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Is adoption of real-time payments keeping up with fraud?

Faster and real-time payments are finding more and more use cases, but the razor-thin transaction windows are alluring to fraudsters who want to make a swift getaway with stolen funds.

The phrase “real-time payment" generally means an execution of a few seconds, which is a small window for banks and payment networks to catch suspicious behavior. The threat of real-time payments crime is new enough that the Federal Reserve is still working on defining and classifying real-time payments security.

“It’s a bit of a debate as to when the clock starts ticking. And it’s a bit different from consumers to corporations, since the dollar values are higher in the corporate space, and there are more approvals or authentications," said Elena Whisler, head of enterprise product management for FIS.

FIS research found 54 countries have national real-time payments systems. That’s up from about 40 in 2018, with six national systems launching in the summer of 2019, and about a half dozen more in the pipeline for next year. Many nations in this group have double-digit growth in both volume and value of real-time transactions.

As with any shift in the payments ecosystem, fraud comes along.

The obvious risk is there’s less time to catch a bad transaction before it processes. Chargeback 911 COO Monica-Eaton Cardone highlighted the risk in PaymentsSource on Friday, writing: “These payments will occur in a matter of seconds … fraudsters who identify methods of abusing the system could easily commit and attack, then vanish long before anyone even notices the incident.”

Beyond securing the transaction, protecting data can also support the ancillary benefits of real-time payments. The information that surrounds P2P transaction or a supply chain payment is considered a primary value-add for faster payments. That's driving investments in real-time payments as a way to serve the gig economy, either to improve payments for contractors or to tie ride-sharing payments to loyalty marketing or cross-selling.

Since most real-time payment schemes use the ISO 20022 standard, the transactions can include more information that improve data for remittances, reconciliation, compliance and international transactions, according to Whisler.

“What we’re seeing is the industry is bolstering up at each stage and adding different methods of authentication to make sure the payment goes where it’s supposed to go,” Whisler said.

Protecting real-time payments does not have to start from scratch, Whisler contends, adding there are lessons from card payments that can be transferred into real-time transactions. There is also innovation in artificial intelligence and machine learning that can improve exception processing, authentication, ID theft mitigation and phishing attack management.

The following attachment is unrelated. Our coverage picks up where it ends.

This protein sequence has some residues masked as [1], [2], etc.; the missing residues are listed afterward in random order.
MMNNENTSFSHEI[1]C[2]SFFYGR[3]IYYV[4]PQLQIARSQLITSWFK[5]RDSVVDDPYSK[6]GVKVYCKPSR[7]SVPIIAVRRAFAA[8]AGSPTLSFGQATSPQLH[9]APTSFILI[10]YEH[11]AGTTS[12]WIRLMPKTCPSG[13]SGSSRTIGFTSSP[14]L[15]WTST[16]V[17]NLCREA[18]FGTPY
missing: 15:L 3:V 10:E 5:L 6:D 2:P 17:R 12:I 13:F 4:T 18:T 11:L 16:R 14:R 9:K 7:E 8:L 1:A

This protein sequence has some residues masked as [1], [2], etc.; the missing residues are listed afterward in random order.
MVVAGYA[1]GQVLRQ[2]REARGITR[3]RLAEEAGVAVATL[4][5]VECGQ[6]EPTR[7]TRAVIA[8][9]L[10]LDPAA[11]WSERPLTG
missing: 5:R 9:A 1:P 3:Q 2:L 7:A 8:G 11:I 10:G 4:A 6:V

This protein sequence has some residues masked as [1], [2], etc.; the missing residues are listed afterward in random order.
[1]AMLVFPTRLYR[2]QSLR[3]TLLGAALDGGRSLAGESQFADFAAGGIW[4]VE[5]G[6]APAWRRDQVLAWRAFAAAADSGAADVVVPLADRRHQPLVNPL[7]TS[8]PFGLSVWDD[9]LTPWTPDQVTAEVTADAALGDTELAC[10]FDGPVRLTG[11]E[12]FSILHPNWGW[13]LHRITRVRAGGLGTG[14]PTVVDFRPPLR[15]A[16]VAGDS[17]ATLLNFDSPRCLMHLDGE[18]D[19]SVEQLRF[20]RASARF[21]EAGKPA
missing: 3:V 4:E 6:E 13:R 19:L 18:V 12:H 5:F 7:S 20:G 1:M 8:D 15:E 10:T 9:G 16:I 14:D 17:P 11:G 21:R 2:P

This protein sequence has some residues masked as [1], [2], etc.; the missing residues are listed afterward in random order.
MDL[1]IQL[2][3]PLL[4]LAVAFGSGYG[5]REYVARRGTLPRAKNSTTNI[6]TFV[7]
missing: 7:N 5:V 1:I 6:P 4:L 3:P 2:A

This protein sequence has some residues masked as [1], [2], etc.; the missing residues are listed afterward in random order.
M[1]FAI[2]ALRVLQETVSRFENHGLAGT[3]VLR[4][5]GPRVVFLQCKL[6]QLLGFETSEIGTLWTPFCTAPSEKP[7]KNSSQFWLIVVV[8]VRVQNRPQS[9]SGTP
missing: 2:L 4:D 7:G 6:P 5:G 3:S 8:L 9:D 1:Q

Whisler also advocates a centralized and unified approach among issuers to combat real-time payments fraud.

“Mobile security can be used, or it can be online banking security … or tokens. That’s what we’ve seen the industry move toward,” Whisler said. “And on the back end we’ve also seen transformations to manage fraud analysis, sanctions screening, analysis of patterns and trends.”

Most of the real-time deployments are starting with P2P consumer transactions, which are simpler than B2B and treasury management payments. While that mirrors most payments automation adoption stages, it also introduces transaction complexity gradually to real-time processing. “Nations are starting with transactions that are very low,” Whisler said.

Security is just one challenge, as the global real-time payments market is strengthened through consolidation. The large payment acquisitions of the past year — GlobalPayments/TSYS, FIS/Worldpay and Fiserv/First Data — have all closed, and conversions will take place over the next few years.

Whisler has said the varied assets that will come into the combined company will help expand B2B payments, among other transaction types. The large deals are also expected to promote open banking, which aids the kind of e-commerce and cross-border transactions that will require faster processing to thrive.

FIS is navigating the varied international approaches to real-time payments, since not all nations are the same. Even in the U.S., there are two general initiatives, the pending Federal Reserve system, FedNow, and the Clearing House's Real-Time Payments initiative. Whisler expressed general support for both efforts.

"The two different [U.S] approaches both drive toward a ubiquitous approach," Whisler said. "Our approach is to enable our clients to handle payments in any way they want."

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